Discharges into surface waters is one of the oldest methods of disposing of waste because surface waters remove the waste from the point of generation. Downstream, reduction of the waste occurs due to dilution and natural degradation processes (due to bacteria in the water). Failure to treat adequately will overload the natural attenuation ability of the water body, resulting in noticeable pollution.
Other potential environmental impacts of surface discharge arise from the precipitation of metals and other heavy compounds on the bottom of the receiving water body, downstream of discharge. Heavy metal accumulation among benthic populations and the possible recycling of these metals through the food chain is a subject of current research. Industrial processes like mining are notorious for leaching metals. Old mining areas that have not been active for nearly 100 years are still out there, releasing bright red to the environment. That cannot be good right?
Historical records indicate that the regulations or standards required for water systems were generally not applied until late in the 19th century. Up until that point, the basic philosophy was that water should be free of any organisms that cause disease and high quantities of minerals and such other substances that could produce adverse physiological impacts. Even the ancient civilizations realized that certain waters were healthful while others were not, the latter being water that contained some unseen contaminant that caused death or disease. With the realization that numerous epidemics, typically typhoid and cholera, were caused by water-borne diseases, people came to realize that the quality of drinking water could not be discerned simply by looking at it, tasting it or smelling it. As a result, more stringent quality criteria were required to protect the public health.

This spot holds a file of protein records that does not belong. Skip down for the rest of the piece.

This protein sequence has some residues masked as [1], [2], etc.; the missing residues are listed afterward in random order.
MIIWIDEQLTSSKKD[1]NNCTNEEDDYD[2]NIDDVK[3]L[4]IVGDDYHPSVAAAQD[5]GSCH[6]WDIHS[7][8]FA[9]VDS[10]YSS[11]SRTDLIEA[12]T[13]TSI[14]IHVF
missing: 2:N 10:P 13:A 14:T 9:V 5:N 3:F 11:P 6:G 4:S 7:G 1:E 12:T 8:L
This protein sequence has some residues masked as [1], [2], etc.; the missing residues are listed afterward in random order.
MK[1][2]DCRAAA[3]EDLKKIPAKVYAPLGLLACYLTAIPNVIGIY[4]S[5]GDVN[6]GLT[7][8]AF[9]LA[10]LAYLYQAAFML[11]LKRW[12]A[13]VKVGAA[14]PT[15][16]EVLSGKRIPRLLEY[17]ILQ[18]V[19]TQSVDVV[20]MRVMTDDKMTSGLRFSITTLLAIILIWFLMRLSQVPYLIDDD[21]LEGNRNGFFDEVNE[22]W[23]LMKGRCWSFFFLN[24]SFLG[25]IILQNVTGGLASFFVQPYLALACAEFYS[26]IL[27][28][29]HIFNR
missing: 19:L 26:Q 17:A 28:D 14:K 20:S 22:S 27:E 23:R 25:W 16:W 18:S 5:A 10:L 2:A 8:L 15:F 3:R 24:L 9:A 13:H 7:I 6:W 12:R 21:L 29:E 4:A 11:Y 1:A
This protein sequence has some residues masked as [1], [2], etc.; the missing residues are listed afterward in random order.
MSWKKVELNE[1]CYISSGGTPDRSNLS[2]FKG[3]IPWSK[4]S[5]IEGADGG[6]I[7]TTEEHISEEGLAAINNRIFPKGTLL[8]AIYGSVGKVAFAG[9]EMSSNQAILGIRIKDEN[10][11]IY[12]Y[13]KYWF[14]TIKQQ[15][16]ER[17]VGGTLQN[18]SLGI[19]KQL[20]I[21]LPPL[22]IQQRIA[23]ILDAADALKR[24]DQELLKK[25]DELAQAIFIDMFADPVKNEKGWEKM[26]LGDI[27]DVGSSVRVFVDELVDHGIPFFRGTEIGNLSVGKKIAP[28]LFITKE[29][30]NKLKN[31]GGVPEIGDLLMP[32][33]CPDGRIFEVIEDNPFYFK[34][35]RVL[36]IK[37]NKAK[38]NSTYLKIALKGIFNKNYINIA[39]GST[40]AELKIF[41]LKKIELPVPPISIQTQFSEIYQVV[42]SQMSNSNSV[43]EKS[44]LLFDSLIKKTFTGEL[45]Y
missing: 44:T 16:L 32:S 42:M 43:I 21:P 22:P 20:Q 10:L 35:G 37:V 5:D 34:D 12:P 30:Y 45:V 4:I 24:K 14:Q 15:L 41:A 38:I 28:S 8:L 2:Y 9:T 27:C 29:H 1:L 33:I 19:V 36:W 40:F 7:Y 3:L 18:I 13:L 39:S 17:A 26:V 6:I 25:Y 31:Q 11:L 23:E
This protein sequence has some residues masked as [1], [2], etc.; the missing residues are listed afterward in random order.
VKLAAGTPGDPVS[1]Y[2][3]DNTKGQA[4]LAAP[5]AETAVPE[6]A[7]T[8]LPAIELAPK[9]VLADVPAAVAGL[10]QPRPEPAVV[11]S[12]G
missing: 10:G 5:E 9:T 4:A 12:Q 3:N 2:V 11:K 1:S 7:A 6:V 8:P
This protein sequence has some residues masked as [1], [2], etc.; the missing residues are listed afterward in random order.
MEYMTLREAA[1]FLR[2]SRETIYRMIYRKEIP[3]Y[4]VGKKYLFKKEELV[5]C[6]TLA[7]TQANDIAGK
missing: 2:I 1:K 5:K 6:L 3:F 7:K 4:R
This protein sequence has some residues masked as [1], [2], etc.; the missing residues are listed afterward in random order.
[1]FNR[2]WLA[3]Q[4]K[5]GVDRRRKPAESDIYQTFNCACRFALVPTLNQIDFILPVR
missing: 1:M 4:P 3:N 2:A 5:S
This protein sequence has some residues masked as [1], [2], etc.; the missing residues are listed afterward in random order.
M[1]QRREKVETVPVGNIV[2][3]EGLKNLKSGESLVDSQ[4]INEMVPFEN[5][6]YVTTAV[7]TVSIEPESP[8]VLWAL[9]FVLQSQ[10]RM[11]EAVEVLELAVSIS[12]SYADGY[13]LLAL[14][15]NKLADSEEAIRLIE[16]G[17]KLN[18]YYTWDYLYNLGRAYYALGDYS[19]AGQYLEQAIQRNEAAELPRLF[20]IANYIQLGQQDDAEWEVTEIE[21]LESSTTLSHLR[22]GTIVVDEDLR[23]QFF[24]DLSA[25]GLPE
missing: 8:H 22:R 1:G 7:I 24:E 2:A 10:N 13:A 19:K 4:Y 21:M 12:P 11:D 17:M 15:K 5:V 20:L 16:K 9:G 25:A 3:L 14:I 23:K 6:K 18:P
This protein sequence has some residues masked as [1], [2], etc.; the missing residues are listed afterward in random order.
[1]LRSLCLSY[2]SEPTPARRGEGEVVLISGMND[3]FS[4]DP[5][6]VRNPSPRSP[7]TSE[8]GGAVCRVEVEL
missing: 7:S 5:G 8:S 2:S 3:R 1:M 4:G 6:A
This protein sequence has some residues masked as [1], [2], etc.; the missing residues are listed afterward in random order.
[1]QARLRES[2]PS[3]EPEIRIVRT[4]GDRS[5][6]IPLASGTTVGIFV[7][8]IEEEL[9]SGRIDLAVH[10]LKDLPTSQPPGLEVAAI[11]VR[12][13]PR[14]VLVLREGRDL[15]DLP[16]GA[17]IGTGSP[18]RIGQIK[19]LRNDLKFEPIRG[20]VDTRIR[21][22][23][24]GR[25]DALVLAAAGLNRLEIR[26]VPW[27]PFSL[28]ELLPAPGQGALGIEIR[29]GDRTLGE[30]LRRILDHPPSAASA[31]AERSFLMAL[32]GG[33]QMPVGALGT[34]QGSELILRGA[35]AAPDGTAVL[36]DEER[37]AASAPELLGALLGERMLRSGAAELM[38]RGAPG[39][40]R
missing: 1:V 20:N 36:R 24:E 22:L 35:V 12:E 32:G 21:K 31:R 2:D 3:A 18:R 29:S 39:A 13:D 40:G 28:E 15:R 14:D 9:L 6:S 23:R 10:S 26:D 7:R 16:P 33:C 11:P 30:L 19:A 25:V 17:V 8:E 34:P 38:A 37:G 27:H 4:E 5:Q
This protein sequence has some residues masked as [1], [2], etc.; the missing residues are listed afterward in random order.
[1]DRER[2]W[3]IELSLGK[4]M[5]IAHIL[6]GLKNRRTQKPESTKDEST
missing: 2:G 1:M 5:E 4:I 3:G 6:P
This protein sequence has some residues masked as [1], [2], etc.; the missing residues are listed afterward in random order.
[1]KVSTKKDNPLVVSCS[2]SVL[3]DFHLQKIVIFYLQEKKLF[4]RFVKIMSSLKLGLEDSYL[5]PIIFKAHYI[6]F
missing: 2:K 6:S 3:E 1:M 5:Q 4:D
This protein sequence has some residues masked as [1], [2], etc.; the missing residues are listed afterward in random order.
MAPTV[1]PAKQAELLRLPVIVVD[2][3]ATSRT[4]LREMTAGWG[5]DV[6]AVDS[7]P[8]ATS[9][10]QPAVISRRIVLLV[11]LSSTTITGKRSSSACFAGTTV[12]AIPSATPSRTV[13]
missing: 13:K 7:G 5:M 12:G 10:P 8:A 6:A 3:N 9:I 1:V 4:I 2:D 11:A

The first formal set of standards was adopted in 1914. It focused on limitations on the number of fecal coliforms (chosen as an indicator microorganism), that were permissible within water system. The initial federal public health rule required that fecal coliform counts be below 2 per 100 milliliters. By the 1920s, chlorination had become routine in many water systems because of its ability to eliminate water-borne diseases. 1925 saw a reduction in the limit of coliforms to one per milliliter due to increasing use of chlorine and the ease with which most large utility systems were able to meet regulations
In the 1940’s, metallic contamination, primarily in the form of lead and chromium, were identified as creating problems with brain development in children. In 1942, a federal advisory committee presented a series of drinking water regulations that established the number of water samples to be taken each month, the procedures for examining those samples, the maximum permissible concentrations for lead, fluoride, arsenic and selenium (as well as heavy metals that had deleterious physiological effects) that became the primary drinking water standards. In 1946, a minor addition added hexavalent chromium and several other metals to the drinking water standards.